Iran's nuclear program
Use Cold War strategy with Iran
Leadership in the U.S. House and Senate, as well as top Republican presidential candidates, have all expressed the option of employing military force against Iran in order to prevent the Iranian nuclear program from enriching uranium or plutonium to weapons grade. Concerns are justified that fissionable nuclear materials could be transferred from the Iranians to Hezbollah and Hamas terrorists, who could then explode dirty bombs in Israel.
Should the United States or Israel attack the Iranian nuclear sites, the Iranians would most likely retaliate with terrorist acts within the United States via sleeper cells that have come across porous U.S. borders. Further, the price of a barrel of oil will skyrocket, further tanking the U.S. economy.
So how do we prevent the Iranians from developing nuclear weapons and using them against the Israelis? I believe the answer is the same one successfully used during the Cold War with the Soviet Union — mutually assured destruction. I believe that diplomatic channels should be set up between the United States and Iran making it quite clear that, should there be any terrorist attack against Israel using Iranian-made nuclear materials, the United States will retaliate against Iran with nuclear weapons.
John I. Campo, Tampa
Hazardous, yes; Give it up? Nope | Dec. 15
All ideology and no intellect
What Sen. Jack Latvala fails to understand is that all freedoms include a corresponding responsibility.
He clearly has never had to involve himself in the carnage of a fatal accident. I have. He has never had to knock on a door at 4 a.m. and witness the horror spread over a mother's face when informed her son or daughter will never come home. I have.
To paraphrase the Texas homily of "all hat and no cattle," Latvala and others of his ilk are all ideology and no intellect.
How high the body count must go before he gets it is anyone's guess.
Harold Mathews, Riverview
Lesson of seat belts, air bags
Conservatives rant that banning wireless devices is more encroachment on civil liberties. What about seat belts and air bags? Fifty years ago seat belts where not a requirement. It has taken decades for seat belts and air bags to become federally mandated. Hopefully it will not take decades to get a ban enacted on the use of wireless devices in all modes of transportation — motor vehicles, boats, trains and planes — so that those of us sharing the roads, waterways, rails and airspace are safe.
Richard Formica, Tampa
Texting while driving is definitely a problem. Talking is another story. However, this article brings to light that there are more serious distractions for drivers other than talking on a cellphone while driving.
Here are a few examples that are just as bad as texting: the driver who has a dog in his lap hanging out the window while trying to negotiate a left turn; the driver holding a cup of coffee and perhaps eating breakfast while going across the Howard Frankland Bridge (I assume this person is steering with his knees); entering information into a GPS; bending down to pick up something dropped on the floor or looking in the glove compartment; putting on makeup using the sun visor mirror. Or how about the lost tourist with a map spread across the steering wheel?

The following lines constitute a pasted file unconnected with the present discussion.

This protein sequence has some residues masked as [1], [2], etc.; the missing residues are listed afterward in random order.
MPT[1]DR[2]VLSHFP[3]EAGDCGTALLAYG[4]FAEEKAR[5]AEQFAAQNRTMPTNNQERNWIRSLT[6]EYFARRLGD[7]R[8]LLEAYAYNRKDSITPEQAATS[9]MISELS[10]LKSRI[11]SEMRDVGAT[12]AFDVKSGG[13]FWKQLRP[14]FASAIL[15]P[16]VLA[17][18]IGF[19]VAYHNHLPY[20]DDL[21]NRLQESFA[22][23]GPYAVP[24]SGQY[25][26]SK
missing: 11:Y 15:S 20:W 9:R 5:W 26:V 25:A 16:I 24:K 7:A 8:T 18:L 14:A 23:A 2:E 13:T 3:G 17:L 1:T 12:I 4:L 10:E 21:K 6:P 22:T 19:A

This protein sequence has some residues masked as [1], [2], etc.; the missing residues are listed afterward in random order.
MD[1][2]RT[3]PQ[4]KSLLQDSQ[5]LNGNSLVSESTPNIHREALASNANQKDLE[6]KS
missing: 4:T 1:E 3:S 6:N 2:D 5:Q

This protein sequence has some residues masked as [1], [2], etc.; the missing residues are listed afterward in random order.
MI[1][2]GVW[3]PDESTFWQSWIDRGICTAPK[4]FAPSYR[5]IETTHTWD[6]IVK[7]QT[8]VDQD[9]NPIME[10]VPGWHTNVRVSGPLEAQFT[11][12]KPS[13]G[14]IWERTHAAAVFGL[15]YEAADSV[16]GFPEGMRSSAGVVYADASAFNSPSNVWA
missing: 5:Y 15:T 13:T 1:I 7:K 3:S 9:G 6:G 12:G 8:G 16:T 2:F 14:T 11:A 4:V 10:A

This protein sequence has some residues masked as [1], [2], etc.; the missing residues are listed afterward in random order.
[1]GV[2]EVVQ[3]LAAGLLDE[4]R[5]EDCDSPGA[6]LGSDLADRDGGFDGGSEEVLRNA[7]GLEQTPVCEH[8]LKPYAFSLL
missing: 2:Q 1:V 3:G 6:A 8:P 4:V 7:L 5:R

These are just a few examples that can also cause serious accidents. If they are going to make rules to avoid driver distraction, they certainly should include these as well.
Peter B. Ferrara Sr., Belleair Bluffs
Senator sets poor example
Sen. Jack Latvala sets a pitiful example for drivers by his incautious words and actions while driving and talking on his mobile phone. Even more horrifying is that he is the chair of the Senate Transportation Committee.
There is no phone call or text message worth dying for or causing someone else to die. Last year, nearly 3,100 people died as the result of distracted driving while in possession of a mobile phone.
What the National Transportation Safety Board is doing is notifying state governments that it would like the driver/cellphone ban to be implemented by and at the state level.
Paul R. Koenig, Clearwater
Private faith, political scrutiny | Dec. 15
Faith should be private
It pains me that many are focused on President Barack Obama's faith. Faith is a personal matter; nobody has any business delving into a person's faith or lack of faith.
Obama cannot go into a house of worship as you or I can — security has to be arranged in advance. His concern and appreciation for others whose services might be disrupted is admirable.
We are living in a time of high unemployment, long lines of hungry individuals, and people losing their homes, yet some are concerned about an individual's faith. Does it really matter if Obama is a Christian, Jew, Muslim or Buddhist?
Faith is extremely personal and private. It is reassuring to me to see President Obama not willing to openly discuss his faith; this makes it that much more personal to me.
Mark L. Grantham, Gulfport
Expert: Outpatient centers are safe | Dec. 15
Safety is paramount
I am a certified registered nurse anesthetist, or CNRA, working in St. Petersburg. I have no argument with the body of this article, however in the box labeled "More Questions" the last line seems to imply that CRNAs are not as safe as anesthesiologists.
CRNAs are the most numerous anesthetists and provide, by far, the majority of all anesthesia in the country. There have been numerous studies done in past few years that show no difference in patient outcome based on the provider. The sentence in that box could produce needless anxiety among patients when they learn their provider is a CRNA.
Terry Roy, St. Petersburg